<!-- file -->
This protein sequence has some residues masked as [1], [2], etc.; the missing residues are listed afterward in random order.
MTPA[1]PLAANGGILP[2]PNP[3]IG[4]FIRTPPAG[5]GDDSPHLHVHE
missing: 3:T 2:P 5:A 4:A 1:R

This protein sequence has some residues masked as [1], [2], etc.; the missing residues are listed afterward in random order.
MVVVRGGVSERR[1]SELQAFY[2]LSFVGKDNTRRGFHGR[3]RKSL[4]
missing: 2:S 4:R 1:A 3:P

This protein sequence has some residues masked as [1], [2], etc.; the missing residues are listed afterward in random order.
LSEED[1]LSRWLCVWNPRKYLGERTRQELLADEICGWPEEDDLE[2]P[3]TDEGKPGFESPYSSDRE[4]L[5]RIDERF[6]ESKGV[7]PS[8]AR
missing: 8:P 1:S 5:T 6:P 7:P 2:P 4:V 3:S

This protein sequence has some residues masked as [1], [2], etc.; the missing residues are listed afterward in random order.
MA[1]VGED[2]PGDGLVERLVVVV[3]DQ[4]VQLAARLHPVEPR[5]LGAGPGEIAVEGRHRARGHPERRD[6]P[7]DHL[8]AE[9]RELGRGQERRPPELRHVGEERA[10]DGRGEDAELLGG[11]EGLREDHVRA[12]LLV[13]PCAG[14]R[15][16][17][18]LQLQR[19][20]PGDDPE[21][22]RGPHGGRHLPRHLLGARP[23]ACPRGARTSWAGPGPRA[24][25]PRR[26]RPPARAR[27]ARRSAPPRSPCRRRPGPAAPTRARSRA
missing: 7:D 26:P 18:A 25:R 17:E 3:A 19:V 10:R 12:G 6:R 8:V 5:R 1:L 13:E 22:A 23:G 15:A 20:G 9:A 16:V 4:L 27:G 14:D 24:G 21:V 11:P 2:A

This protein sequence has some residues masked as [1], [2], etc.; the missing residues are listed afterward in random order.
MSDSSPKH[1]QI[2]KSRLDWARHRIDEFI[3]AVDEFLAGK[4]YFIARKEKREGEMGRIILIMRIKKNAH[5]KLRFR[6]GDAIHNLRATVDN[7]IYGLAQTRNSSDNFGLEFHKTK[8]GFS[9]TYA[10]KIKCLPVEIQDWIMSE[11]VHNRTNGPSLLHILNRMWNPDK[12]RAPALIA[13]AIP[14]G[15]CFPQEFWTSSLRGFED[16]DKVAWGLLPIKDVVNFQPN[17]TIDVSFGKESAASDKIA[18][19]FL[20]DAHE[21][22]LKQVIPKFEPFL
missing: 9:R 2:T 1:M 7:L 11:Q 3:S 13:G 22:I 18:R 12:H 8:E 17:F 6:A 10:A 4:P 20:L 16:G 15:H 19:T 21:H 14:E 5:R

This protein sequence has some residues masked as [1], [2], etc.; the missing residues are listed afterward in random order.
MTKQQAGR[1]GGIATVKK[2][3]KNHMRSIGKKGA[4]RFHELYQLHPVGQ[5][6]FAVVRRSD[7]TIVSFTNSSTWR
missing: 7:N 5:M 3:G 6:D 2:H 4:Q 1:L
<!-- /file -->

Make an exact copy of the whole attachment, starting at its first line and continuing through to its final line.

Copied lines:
This protein sequence has some residues masked as [1], [2], etc.; the missing residues are listed afterward in random order.
MTPA[1]PLAANGGILP[2]PNP[3]IG[4]FIRTPPAG[5]GDDSPHLHVHE
missing: 3:T 2:P 5:A 4:A 1:R

This protein sequence has some residues masked as [1], [2], etc.; the missing residues are listed afterward in random order.
MVVVRGGVSERR[1]SELQAFY[2]LSFVGKDNTRRGFHGR[3]RKSL[4]
missing: 2:S 4:R 1:A 3:P

This protein sequence has some residues masked as [1], [2], etc.; the missing residues are listed afterward in random order.
LSEED[1]LSRWLCVWNPRKYLGERTRQELLADEICGWPEEDDLE[2]P[3]TDEGKPGFESPYSSDRE[4]L[5]RIDERF[6]ESKGV[7]PS[8]AR
missing: 8:P 1:S 5:T 6:P 7:P 2:P 4:V 3:S

This protein sequence has some residues masked as [1], [2], etc.; the missing residues are listed afterward in random order.
MA[1]VGED[2]PGDGLVERLVVVV[3]DQ[4]VQLAARLHPVEPR[5]LGAGPGEIAVEGRHRARGHPERRD[6]P[7]DHL[8]AE[9]RELGRGQERRPPELRHVGEERA[10]DGRGEDAELLGG[11]EGLREDHVRA[12]LLV[13]PCAG[14]R[15][16][17][18]LQLQR[19][20]PGDDPE[21][22]RGPHGGRHLPRHLLGARP[23]ACPRGARTSWAGPGPRA[24][25]PRR[26]RPPARAR[27]ARRSAPPRSPCRRRPGPAAPTRARSRA
missing: 7:D 26:P 18:A 25:R 17:E 3:A 19:V 10:R 12:G 6:R 8:V 5:R 1:L 13:E 22:A 23:G 15:A 20:G 9:A 16:V 4:L 27:G 14:D 24:G 21:V 11:P 2:A

This protein sequence has some residues masked as [1], [2], etc.; the missing residues are listed afterward in random order.
MSDSSPKH[1]QI[2]KSRLDWARHRIDEFI[3]AVDEFLAGK[4]YFIARKEKREGEMGRIILIMRIKKNAH[5]KLRFR[6]GDAIHNLRATVDN[7]IYGLAQTRNSSDNFGLEFHKTK[8]GFS[9]TYA[10]KIKCLPVEIQDWIMSE[11]VHNRTNGPSLLHILNRMWNPDK[12]RAPALIA[13]AIP[14]G[15]CFPQEFWTSSLRGFED[16]DKVAWGLLPIKDVVNFQPN[17]TIDVSFGKESAASDKIA[18][19]FL[20]DAHE[21][22]LKQVIPKFEPFL
missing: 9:R 2:T 1:M 7:L 11:Q 3:S 13:G 22:I 18:R 12:H 8:E 17:F 6:A 10:A 4:P 20:L 16:G 15:H 19:T 21:H 14:E 5:R

This protein sequence has some residues masked as [1], [2], etc.; the missing residues are listed afterward in random order.
MTKQQAGR[1]GGIATVKK[2][3]KNHMRSIGKKGA[4]RFHELYQLHPVGQ[5][6]FAVVRRSD[7]TIVSFTNSSTWR
missing: 7:N 5:M 3:G 6:D 2:H 4:Q 1:L